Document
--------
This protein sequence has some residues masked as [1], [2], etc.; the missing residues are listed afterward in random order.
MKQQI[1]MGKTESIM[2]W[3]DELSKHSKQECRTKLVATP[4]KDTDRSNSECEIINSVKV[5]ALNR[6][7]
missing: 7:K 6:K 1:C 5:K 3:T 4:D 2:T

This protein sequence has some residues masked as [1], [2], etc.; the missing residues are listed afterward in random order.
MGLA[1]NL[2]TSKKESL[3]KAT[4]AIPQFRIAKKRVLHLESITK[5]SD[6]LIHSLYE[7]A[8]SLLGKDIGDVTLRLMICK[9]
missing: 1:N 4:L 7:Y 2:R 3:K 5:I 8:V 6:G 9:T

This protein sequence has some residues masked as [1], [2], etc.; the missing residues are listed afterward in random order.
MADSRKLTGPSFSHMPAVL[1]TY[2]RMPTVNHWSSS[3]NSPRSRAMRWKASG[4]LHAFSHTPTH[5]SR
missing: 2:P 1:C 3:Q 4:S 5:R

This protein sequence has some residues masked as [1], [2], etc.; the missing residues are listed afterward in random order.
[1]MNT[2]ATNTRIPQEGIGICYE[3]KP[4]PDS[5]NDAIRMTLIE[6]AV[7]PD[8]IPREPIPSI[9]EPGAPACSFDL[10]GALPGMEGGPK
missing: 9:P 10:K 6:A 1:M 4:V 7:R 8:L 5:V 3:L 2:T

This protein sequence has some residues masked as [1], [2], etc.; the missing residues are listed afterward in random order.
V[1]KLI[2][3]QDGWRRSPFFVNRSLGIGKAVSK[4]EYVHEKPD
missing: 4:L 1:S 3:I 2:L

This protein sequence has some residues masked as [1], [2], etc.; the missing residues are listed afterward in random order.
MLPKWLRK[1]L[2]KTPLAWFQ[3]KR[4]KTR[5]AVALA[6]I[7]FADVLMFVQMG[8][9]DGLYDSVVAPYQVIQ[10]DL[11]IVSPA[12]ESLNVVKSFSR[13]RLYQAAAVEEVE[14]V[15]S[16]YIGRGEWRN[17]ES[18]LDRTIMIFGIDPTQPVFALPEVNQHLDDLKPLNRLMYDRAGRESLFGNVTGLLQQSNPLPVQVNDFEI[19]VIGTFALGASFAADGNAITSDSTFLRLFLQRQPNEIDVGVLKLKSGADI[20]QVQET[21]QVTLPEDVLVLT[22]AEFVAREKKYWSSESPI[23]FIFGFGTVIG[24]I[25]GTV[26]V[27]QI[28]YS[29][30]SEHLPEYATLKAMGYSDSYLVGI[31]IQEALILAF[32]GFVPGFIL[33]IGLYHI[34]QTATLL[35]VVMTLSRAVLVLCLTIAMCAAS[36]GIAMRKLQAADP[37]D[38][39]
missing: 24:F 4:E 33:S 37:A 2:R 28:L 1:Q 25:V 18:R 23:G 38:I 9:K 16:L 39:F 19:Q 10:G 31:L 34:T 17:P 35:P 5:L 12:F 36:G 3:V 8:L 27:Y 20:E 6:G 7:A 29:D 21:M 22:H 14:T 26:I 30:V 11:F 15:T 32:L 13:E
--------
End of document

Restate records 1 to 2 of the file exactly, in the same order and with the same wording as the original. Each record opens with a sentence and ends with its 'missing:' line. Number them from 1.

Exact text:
This protein sequence has some residues masked as [1], [2], etc.; the missing residues are listed afterward in random order.
MKQQI[1]MGKTESIM[2]W[3]DELSKHSKQECRTKLVATP[4]KDTDRSNSECEIINSVKV[5]ALNR[6][7]
missing: 7:K 6:K 1:C 5:K 3:T 4:D 2:T

This protein sequence has some residues masked as [1], [2], etc.; the missing residues are listed afterward in random order.
MGLA[1]NL[2]TSKKESL[3]KAT[4]AIPQFRIAKKRVLHLESITK[5]SD[6]LIHSLYE[7]A[8]SLLGKDIGDVTLRLMICK[9]
missing: 1:N 4:L 7:Y 2:R 3:K 5:I 8:V 6:G 9:T